September 1992
Volume 33, Issue 10
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Articles  |   September 1992
Properties of staircase procedures for estimating thresholds in automated perimetry.
Author Affiliations
  • C A Johnson
    Department of Ophthalmology, School of Medicine, University of California, Davis 95616-8650.
  • B C Chauhan
    Department of Ophthalmology, School of Medicine, University of California, Davis 95616-8650.
  • L R Shapiro
    Department of Ophthalmology, School of Medicine, University of California, Davis 95616-8650.
Investigative Ophthalmology & Visual Science September 1992, Vol.33, 2966-2974. doi:
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      C A Johnson, B C Chauhan, L R Shapiro; Properties of staircase procedures for estimating thresholds in automated perimetry.. Invest. Ophthalmol. Vis. Sci. 1992;33(10):2966-2974.

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      © ARVO (1962-2015); The Authors (2016-present)

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Abstract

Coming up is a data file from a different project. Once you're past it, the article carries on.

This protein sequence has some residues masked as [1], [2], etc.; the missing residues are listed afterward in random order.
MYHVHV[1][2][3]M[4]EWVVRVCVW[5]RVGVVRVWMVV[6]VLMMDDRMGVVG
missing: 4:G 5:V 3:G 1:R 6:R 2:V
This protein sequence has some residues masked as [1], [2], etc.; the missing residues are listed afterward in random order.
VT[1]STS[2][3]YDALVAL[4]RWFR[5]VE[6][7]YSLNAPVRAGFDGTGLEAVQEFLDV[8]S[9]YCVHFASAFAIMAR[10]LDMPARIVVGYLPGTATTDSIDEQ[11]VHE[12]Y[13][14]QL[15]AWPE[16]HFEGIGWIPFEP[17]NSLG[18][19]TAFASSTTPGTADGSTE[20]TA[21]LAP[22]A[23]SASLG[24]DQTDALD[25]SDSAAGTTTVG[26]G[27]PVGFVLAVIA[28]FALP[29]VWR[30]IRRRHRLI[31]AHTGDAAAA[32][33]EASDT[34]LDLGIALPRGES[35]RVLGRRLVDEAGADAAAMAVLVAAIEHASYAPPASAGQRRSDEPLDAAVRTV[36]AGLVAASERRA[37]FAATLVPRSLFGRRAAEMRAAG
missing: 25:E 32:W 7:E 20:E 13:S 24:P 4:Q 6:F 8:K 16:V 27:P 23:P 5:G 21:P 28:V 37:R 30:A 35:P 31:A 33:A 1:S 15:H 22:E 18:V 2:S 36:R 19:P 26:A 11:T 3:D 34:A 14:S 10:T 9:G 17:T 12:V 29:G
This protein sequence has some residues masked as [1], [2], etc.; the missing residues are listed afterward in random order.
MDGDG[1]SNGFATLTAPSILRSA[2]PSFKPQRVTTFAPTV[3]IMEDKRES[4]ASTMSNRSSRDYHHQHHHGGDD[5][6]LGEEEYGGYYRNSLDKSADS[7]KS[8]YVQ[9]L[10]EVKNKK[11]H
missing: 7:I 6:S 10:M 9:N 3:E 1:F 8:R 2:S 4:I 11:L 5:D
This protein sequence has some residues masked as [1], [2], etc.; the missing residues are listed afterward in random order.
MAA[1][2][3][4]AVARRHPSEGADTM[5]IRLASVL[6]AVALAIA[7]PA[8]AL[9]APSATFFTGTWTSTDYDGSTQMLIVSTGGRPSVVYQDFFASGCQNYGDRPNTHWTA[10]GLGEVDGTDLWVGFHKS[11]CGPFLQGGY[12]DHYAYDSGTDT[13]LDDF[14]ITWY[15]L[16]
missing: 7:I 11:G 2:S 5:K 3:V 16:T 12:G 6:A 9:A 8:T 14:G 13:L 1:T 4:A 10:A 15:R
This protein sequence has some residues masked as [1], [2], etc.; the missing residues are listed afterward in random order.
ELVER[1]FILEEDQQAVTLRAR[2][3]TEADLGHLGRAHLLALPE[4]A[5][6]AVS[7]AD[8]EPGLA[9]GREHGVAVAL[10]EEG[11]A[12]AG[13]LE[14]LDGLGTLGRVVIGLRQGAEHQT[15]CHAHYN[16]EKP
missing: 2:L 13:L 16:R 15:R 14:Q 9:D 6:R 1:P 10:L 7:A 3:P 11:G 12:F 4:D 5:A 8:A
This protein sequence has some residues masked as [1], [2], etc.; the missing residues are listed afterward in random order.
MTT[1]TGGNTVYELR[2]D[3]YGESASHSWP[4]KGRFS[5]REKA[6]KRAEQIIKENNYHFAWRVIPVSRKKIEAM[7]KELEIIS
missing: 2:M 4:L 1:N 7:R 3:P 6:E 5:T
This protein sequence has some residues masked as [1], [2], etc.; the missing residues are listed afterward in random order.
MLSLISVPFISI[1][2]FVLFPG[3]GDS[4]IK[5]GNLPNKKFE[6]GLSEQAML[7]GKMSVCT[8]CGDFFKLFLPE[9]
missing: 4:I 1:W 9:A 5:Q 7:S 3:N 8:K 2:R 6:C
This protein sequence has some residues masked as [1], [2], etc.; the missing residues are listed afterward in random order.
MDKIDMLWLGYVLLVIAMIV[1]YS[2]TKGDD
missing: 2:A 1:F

The properties of the staircase procedure as applied in automated perimetry were examined. Two computer simulation models were used to vary different test- and patient-related parameters in clinical perimetry. One model was based on the KRAKEN computer simulation program; the other computer simulation was based on stimulus-response data sets from 11 normal subjects. The results were analyzed in terms of efficiency and accuracy. It was found that: (1) in general, there was an efficiency-accuracy trade-off; (2) increases in response fluctuation produced substantially greater errors in threshold estimates; (3) little or no improvements in accuracy were achieved by increasing the number of reversals; (4) the starting position of the staircase relative to the threshold influenced the efficiency of threshold determinations but not their accuracy; (5) a single-response error reduced the efficiency of staircases; (6) the position of a single-response error in a staircase sequence influenced the accuracy and efficiency of the threshold determination; and (7) more than one response error during a staircase sequence always resulted in a marked reduction in accuracy and/or efficiency. Current perimetric strategies appear to be at or near optimal levels, and therefore, strategies in the future may need to depart from a staircase-style procedure to achieve a significant increase in both accuracy and efficiency. Computer simulation studies can provide an effective means of evaluating perimetric test procedures and defining optimum strategies, which then can be verified clinically by subsequent testing in patient populations.

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